Must all enterprise applications become mobile because their users are mobile? The answer to this question may not be what you expect, especially the one we received from Red Hat.

What's Taking So Long With Enterprise Mobility?

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Every year companies and research agencies conduct surveys to establish the current state of enterprise mobility within the business market. If you are one of those people who keep an eye on such reports you've probably noticed that the numbers haven't really changed much in the past couple of years.

So my question is, why?

Microsoft Boasts: 'Code Once and Send to Any Device' #MWC15

Microsoft has opened the box on its Windows 10 universal app platform at Mobile World Congress in Barcelona, Spain — and developers are expected to like what they see.

Kevin Gallo, director of Windows Developer Platform at Microsoft, said the platform advances Microsoft's development goals. It lets developers to code once and send that code to any Windows device, from a mobile phone or tablet to an Xbox console.

All of these Windows devices will now access a single Store for app acquisition, app distribution and updating.

What You've Been Missing: A Standard for Enterprise Apps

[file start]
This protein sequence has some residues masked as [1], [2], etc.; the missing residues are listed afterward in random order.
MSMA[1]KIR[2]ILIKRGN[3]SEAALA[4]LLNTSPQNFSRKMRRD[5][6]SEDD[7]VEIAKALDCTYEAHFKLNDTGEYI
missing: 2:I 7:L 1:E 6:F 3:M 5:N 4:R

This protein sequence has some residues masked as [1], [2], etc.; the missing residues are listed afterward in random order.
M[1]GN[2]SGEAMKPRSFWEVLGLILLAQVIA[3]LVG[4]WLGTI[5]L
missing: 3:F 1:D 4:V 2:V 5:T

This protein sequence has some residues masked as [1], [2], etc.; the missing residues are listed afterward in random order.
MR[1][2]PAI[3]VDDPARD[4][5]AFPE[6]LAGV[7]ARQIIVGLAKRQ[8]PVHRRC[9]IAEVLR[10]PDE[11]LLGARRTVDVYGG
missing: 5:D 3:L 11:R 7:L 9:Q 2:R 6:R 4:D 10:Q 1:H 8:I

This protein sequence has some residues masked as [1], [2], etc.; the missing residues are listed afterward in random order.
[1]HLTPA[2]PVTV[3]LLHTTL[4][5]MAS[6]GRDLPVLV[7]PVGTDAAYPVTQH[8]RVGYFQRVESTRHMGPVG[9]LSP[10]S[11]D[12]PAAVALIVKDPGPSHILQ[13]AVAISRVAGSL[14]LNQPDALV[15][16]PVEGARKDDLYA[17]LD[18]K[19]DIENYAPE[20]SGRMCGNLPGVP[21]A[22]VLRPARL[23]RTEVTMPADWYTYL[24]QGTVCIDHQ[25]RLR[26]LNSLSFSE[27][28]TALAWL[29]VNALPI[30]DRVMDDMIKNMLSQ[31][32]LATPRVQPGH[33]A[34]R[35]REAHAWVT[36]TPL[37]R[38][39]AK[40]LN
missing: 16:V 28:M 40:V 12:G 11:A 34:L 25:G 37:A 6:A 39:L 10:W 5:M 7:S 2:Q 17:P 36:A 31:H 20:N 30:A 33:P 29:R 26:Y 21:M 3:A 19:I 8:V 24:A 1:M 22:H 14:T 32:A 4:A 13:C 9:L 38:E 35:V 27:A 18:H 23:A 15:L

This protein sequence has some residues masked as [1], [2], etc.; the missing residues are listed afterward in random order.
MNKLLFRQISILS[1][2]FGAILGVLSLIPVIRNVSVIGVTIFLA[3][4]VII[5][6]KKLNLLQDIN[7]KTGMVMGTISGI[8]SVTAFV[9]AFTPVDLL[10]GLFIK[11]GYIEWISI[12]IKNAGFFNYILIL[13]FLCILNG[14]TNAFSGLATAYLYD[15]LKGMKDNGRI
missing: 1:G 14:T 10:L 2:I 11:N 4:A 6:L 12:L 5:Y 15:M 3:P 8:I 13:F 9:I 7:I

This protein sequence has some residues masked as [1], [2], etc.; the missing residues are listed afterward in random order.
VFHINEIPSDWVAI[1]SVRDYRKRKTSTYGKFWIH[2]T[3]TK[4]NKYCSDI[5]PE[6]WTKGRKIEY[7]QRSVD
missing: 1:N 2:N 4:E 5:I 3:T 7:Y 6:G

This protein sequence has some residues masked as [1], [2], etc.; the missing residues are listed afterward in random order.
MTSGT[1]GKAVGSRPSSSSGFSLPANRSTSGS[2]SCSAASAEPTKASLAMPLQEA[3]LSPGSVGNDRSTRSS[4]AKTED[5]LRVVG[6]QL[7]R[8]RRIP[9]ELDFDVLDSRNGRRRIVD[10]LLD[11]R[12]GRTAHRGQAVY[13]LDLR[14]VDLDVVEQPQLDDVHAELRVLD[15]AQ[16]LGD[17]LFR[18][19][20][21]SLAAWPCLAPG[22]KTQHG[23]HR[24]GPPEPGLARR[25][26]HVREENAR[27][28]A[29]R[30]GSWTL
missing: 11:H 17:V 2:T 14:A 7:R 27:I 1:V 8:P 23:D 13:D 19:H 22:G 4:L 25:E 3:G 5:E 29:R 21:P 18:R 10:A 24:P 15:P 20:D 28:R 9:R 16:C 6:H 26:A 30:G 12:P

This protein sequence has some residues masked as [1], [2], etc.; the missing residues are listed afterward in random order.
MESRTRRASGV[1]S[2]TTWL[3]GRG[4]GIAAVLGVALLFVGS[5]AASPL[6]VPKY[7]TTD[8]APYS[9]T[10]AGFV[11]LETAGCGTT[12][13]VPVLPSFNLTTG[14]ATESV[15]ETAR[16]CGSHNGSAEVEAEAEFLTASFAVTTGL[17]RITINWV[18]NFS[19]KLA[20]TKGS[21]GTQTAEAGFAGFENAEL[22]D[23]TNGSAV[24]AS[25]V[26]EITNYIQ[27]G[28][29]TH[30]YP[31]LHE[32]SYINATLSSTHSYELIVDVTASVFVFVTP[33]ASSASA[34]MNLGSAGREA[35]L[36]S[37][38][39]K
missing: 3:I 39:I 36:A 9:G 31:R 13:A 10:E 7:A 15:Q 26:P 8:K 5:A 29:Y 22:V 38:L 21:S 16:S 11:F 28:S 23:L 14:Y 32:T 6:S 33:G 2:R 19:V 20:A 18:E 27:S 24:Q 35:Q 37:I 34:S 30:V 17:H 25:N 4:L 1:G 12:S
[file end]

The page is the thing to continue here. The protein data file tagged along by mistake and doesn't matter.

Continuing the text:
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If you’ve ever tried to set up Box, Workday, Oracle, SAP or one of many other Enterprise apps on an Enterprise Mobility Managed (EMM) device, you know it’s not fun.

In fact, chances are good you’ve downloaded a handful of apps you’ve never used — just because you couldn’t properly configure them.

“Public apps often get stuck on the device,” said Kabir Barday, lead product manager, application development at AirWatch by VMware.

Would-be users frequently become frustrated entering user names, passwords, server URLs and ports. Sometimes it’s cumbersome. Other times, they don’t have easy access to the required information.

The result? Error messages like “App can’t be displayed." But that’s not the biggest difficulty. The real problem is the loss of productivity.

Cool Stuff You're Missing at Mobile World Congress #MWC15

So what if it’s a little cloudy in Barcelona, Spain today. The high is 76 degrees Fahrenheit. Those of us who live in the US Northeast would certainly enjoy the reprieve from the snow and the cold.

But the weather isn’t the reason that we’d be near the shores of the Mediterranean today. The Mobile World Congress is the draw.

It’s the event where vendors like Samsung are unveiling iPhone rivals, where Microsoft is revealing its revamped mobile play and IBM is showing off the spawn of its marriage to Apple … and so much more.

Google Joins the BYOD Party

For a while it seemed that Google was so busy getting geeky with glasses and driverless cars that it was blind to the big opportunity directly in front of it — bringing enterprise level security to the nearly 1 billion Android mobile devices that, in some way or another, are used on the job or for work purposes every day.

“For many, these phones have become essential tools to help us complete important work tasks like checking email, editing documents, reviewing sales pipelines and approving deals,” said Rajen Sheth, director of product management, Android and Chrome for Work at Google.